Dell UP2715K 27-inch 5K Monitor Review

Conclusion

There's no question that regardless of the benchmark results, the UP2715K delivers a gorgeous picture. Even the most sharp-eyed user will be unable to see individual pixels at any viewing distance. When combined with high-quality content, it's hard to imagine things looking any smoother.

Of course with any premium product, especially one that includes a factory calibration, expectations for accuracy are high. The UP2715K delivers on that score but it's not quite as easy as simply plugging it in and turning it on. Even though the included data sheet shows impressive results for the preset Adobe RGB and sRGB modes, we found some flaws that weren't accounted for in Dell's tests. The green primary exhibits behavior that would be classified as unusual if it weren't identical to what we observed in the HP Z27q.

Dell however provides an easy fix for those inconsistencies with included software. After testing every possible calibration avenue, that turned out to be the easiest way to go and it provided by far the best performance. While we feel out-of-box accuracy is lacking, the monitor has the potential to be perfect and unlocking that potential doesn't require too much work.

If you're just looking for a super-saturated pixel-free image however, the UP2715K is more than fine. With its wider-than-Adobe color gamut you'll see deep reds, emerald greens and rich royal blues in pretty much any content. That approach to image fidelity is something we also saw from the Philips 288P6 quantum-dot monitor. It's not necessarily to standard but it does make the screen burst with bold and vivid color. And that is what many users seek after all.

What we'd like to see improved besides out-of-box accuracy is contrast. IPS has become the go-to standard for premium screens but our tests have shown the clear black-level superiority of vertical-alignment (VA) panels. Imagine adding the super-wide color gamut and 218ppi density of this screen to the 3000:1 contrast of a VA monitor. Now that would be something spectacular! Of course so would a desktop OLED panel and Dell has already shown us one so it's safe to say the future of flat panels is looking pretty good.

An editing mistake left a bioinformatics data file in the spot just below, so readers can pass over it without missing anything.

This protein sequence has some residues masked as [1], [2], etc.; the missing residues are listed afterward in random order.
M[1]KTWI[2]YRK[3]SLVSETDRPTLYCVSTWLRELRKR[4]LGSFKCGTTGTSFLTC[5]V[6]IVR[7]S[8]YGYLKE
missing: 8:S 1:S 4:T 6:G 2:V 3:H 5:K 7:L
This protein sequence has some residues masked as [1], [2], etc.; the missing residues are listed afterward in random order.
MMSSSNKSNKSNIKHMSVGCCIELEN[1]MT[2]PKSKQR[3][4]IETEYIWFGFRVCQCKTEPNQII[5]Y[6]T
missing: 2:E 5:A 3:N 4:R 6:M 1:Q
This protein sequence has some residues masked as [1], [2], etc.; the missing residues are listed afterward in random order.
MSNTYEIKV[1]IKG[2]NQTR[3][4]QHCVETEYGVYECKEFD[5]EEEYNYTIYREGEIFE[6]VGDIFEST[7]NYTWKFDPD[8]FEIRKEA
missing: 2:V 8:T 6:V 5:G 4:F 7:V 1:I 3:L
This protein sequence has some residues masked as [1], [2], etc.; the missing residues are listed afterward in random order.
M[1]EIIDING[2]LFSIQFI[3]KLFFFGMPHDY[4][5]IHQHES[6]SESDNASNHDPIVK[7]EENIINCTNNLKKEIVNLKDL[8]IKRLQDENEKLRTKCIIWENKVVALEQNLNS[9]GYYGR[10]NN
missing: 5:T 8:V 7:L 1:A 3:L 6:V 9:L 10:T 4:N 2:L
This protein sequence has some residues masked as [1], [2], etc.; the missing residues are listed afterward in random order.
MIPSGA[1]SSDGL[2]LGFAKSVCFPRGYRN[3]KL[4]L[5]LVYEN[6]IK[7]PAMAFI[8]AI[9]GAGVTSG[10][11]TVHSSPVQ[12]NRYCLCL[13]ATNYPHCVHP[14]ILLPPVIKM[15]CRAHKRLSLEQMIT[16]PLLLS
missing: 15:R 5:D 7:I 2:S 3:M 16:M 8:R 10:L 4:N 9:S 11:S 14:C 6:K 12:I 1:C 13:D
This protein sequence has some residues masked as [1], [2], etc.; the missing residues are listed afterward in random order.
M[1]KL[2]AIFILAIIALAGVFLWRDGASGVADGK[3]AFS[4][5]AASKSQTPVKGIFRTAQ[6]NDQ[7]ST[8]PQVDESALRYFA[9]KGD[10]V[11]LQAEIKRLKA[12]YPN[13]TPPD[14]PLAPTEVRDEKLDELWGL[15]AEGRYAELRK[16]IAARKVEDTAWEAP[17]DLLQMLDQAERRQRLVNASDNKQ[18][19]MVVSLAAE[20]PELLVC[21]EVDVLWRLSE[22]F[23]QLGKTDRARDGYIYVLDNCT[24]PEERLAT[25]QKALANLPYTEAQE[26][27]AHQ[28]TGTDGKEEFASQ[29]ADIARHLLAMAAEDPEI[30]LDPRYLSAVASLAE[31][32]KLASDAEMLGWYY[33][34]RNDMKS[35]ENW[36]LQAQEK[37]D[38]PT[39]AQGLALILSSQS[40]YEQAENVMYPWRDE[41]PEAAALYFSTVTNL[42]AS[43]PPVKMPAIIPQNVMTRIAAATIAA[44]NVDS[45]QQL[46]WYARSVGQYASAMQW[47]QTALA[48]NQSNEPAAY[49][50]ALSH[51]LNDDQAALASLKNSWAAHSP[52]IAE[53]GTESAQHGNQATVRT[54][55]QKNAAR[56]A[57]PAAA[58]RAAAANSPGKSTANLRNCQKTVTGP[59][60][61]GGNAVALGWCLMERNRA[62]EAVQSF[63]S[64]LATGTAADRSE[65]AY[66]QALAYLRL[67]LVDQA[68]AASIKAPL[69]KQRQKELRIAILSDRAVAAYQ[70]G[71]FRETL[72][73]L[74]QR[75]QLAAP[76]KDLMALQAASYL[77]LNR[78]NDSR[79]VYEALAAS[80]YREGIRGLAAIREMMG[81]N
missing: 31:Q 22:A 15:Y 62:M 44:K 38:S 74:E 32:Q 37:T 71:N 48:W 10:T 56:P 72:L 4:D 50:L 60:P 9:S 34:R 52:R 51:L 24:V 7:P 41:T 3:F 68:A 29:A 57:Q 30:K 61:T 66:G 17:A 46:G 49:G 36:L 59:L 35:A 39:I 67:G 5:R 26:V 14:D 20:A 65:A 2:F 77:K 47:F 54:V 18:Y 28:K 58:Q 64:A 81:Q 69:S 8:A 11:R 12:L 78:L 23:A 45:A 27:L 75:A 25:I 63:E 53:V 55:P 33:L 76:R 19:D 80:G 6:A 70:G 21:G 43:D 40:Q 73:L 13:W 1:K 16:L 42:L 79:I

Since the UP2715K does plenty of things right and can easily be tweaked to perfection, we think it's an ideal choice for professionals who want to pack as many pixels as they can into a 27-inch screen. Dell calls the line Ultra Sharp and this new panel definitely earns that label. For superb performance and a stunning image, we're giving it our Tom's Hardware Editor Approved Award.

MORE: Best Computer Monitors
MORE: Display Calibration 101

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MORE: All Monitor Content

Christian Eberle is a Contributing Editor for Tom's Hardware, covering Monitors.

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19 comments
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  • Logen_
    On the specifications chart, it says that the panel is AMVA, but a little below the chart, it's mentioned that it's an IPS panel instead. Going by the conclusion and contrast ratio, definitely IPS. Also, 3 year warranty, that's.... so little for something that clearly deserves a 5 year or more, in my opinion.
  • ceberle
    Quote:
    On the specifications chart, it says that the panel is AMVA, but a little below the chart, it's mentioned that it's an IPS panel instead. Going by the conclusion and contrast ratio, definitely IPS. Also, 3 year warranty, that's.... so little for something that clearly deserves a 5 year or more, in my opinion.


    It is indeed AH-IPS not AMVA. Thanks for pointing out our error.

    -Christian-